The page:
Geographic random forwarding (GeRaF) for ad hoc and sensor networks: Energy and latency performance
 IEEE TRANSACTIONS ON MOBILE COMPUTING
, 2003
"... In this paper, we study a novel forwarding technique based on geographical location of the nodes involved and random selection of the relaying node via contention among receivers. We provide a detailed description of a MAC scheme based on these concepts and on collision avoidance and report on its e ..."
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Cited by 216 (4 self)
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In this paper, we study a novel forwarding technique based on geographical location of the nodes involved and random selection of the relaying node via contention among receivers. We provide a detailed description of a MAC scheme based on these concepts and on collision avoidance and report on its energy and latency performance. A simplified analysis is given first, some relevant trade offs are highlighted, and parameter optimization is pursued. Further, a semiMarkov model is developed which provides a more accurate performance evaluation. Simulation results supporting the validity of our analytical approach are also provided.
Probability Estimates for Multiclass Classification by Pairwise Coupling
 Journal of Machine Learning Research
, 2003
"... Pairwise coupling is a popular multiclass classification method that combines together all pairwise comparisons for each pair of classes. This paper presents two approaches for obtaining class probabilities. Both methods can be reduced to linear systems and are easy to implement. ..."
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Cited by 187 (1 self)
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Pairwise coupling is a popular multiclass classification method that combines together all pairwise comparisons for each pair of classes. This paper presents two approaches for obtaining class probabilities. Both methods can be reduced to linear systems and are easy to implement.
Stability, queue length and delay of deterministic and stochastic queueing networks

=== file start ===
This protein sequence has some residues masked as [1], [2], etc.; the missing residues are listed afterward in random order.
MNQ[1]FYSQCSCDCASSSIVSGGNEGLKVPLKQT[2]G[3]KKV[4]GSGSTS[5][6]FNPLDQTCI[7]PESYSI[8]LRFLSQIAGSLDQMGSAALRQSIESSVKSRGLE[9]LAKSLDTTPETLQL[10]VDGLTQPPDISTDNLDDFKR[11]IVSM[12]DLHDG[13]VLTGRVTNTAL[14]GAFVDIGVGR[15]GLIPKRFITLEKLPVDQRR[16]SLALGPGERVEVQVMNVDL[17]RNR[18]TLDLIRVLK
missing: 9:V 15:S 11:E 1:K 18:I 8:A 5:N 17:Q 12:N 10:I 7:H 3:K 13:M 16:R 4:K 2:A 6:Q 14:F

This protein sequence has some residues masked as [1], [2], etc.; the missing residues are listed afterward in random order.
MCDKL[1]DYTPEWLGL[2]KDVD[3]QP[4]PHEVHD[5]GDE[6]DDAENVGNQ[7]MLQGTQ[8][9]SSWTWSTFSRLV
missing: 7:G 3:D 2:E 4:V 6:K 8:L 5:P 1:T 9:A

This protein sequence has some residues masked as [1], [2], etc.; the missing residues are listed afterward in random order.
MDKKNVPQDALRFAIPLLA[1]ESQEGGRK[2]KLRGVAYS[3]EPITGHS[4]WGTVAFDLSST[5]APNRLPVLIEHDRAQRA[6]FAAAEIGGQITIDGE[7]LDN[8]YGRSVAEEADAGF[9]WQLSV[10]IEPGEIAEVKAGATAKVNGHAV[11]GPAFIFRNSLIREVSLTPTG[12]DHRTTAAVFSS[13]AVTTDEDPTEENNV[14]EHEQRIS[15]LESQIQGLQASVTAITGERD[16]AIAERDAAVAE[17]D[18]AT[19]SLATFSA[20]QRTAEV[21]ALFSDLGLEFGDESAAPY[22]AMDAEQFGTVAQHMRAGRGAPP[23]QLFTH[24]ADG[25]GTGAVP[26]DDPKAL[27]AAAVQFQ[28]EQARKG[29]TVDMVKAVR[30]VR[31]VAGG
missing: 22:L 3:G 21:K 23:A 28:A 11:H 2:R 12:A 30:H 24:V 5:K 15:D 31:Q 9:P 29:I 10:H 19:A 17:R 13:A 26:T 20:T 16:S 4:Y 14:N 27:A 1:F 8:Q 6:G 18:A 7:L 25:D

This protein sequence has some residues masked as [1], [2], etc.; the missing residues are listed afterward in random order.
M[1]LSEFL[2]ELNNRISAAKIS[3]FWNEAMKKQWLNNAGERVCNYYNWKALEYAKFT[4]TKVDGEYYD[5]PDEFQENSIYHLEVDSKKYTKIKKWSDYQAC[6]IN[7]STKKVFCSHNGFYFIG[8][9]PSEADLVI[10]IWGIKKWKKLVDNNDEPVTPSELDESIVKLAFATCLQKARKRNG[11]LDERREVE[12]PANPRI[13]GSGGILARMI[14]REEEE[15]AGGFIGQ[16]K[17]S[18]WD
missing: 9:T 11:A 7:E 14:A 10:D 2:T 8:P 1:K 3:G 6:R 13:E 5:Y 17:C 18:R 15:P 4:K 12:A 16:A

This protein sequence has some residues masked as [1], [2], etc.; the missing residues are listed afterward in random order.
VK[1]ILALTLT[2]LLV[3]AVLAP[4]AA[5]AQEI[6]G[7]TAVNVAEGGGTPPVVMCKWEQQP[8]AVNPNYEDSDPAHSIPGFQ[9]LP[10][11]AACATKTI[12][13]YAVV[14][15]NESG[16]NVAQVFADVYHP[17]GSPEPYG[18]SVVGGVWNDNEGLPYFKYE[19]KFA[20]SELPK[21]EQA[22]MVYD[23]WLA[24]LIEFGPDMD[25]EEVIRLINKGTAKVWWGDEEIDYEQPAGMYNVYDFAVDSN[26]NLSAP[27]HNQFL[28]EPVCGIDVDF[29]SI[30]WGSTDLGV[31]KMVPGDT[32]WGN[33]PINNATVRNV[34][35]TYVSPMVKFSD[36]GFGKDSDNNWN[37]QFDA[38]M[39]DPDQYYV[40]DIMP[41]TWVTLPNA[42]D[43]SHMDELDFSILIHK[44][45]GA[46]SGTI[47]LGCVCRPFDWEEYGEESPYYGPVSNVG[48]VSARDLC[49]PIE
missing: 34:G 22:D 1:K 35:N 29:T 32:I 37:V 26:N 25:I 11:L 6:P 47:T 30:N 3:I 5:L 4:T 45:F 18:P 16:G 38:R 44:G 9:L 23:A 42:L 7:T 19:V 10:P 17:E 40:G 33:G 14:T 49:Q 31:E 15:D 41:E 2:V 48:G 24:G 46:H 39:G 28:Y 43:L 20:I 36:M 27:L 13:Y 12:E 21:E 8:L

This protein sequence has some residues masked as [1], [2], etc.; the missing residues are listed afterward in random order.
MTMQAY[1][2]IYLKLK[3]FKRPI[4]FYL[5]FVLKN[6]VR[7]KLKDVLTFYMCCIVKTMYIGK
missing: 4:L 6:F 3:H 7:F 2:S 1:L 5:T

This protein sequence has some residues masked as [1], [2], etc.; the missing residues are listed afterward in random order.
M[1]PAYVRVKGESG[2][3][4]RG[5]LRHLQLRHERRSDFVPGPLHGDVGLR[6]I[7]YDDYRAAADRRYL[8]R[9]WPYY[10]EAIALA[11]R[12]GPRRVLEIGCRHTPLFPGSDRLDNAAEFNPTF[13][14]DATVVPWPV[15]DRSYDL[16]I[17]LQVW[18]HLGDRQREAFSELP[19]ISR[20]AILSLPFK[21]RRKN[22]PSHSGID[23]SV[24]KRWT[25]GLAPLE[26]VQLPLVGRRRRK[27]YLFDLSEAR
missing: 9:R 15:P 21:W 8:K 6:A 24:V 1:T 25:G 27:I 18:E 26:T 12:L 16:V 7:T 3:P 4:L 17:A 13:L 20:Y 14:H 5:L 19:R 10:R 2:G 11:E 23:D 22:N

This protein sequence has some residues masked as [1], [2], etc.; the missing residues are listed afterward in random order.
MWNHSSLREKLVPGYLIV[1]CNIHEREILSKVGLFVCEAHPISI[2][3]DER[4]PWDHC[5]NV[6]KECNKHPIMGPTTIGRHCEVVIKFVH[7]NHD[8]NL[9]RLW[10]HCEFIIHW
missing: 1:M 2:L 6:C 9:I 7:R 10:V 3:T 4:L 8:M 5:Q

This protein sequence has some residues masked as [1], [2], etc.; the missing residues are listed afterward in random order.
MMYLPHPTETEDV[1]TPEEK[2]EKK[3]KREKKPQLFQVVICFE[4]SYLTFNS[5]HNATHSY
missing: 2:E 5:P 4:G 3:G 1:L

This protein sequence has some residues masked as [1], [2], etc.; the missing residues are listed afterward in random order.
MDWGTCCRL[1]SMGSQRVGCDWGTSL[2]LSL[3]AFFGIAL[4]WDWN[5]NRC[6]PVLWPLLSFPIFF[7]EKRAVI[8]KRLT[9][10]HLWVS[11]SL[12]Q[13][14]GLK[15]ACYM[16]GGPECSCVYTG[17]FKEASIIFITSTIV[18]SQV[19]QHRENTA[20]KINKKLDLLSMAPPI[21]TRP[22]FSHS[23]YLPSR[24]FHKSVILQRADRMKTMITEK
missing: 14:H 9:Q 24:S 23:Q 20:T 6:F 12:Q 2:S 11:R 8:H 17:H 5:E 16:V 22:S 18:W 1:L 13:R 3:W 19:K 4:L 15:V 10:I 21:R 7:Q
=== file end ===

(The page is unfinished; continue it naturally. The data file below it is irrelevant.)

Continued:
IEEE Transactions on Automatic Control
, 1994
"... Motivated by recent development in high speed networks, in this paper we study two types of stability problems: (i) conditions for queueing networks that render bounded queue lengths and bounded delay for customers, and (ii) conditions for queueing networks in which the queue length distribution of ..."
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Cited by 171 (20 self)
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Motivated by recent development in high speed networks, in this paper we study two types of stability problems: (i) conditions for queueing networks that render bounded queue lengths and bounded delay for customers, and (ii) conditions for queueing networks in which the queue length distribution of a queue has an exponential tail with rate `. To answer these two types of stability problems, we introduce two new notions of traffic characterization: minimum envelope rate (MER) and minimum envelope rate with respect to `. Based on these two new notions of traffic characterization, we develop a set of rules for network operations such as superposition, inputoutput relation of a single queue, and routing. Specifically, we show that (i) the MER of a superposition process is less than or equal to the sum of the MER of each process, (ii) a queue is stable in the sense of bounded queue length if the MER of the input traffic is smaller than the capacity, (iii) the MER of a departure process from a stable queue is less than or equal to that of the input process (iv) the MER of a routed process from a departure process is less than or equal to the MER of the departure process multiplied by the MER of the routing process. Similar results hold for MER with respect to ` under a further assumption of independence. These rules provide a natural way to analyze feedforward networks with multiple classes of customers. For single class networks with nonfeedforward routing, we provide a new method to show that similar stability results hold for such networks under the FCFS policy. Moreover, when restricting to the family of twostate Markov modulated arrival processes, the notion of MER with respect to ` is shown to be
The FourierSeries Method For Inverting Transforms Of Probability Distributions
, 1991
"... This paper reviews the Fourierseries method for calculating cumulative distribution functions (cdf's) and probability mass functions (pmf's) by numerically inverting characteristic functions, Laplace transforms and generating functions. Some variants of the Fourierseries method are remarkably easy ..."
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Cited by 149 (51 self)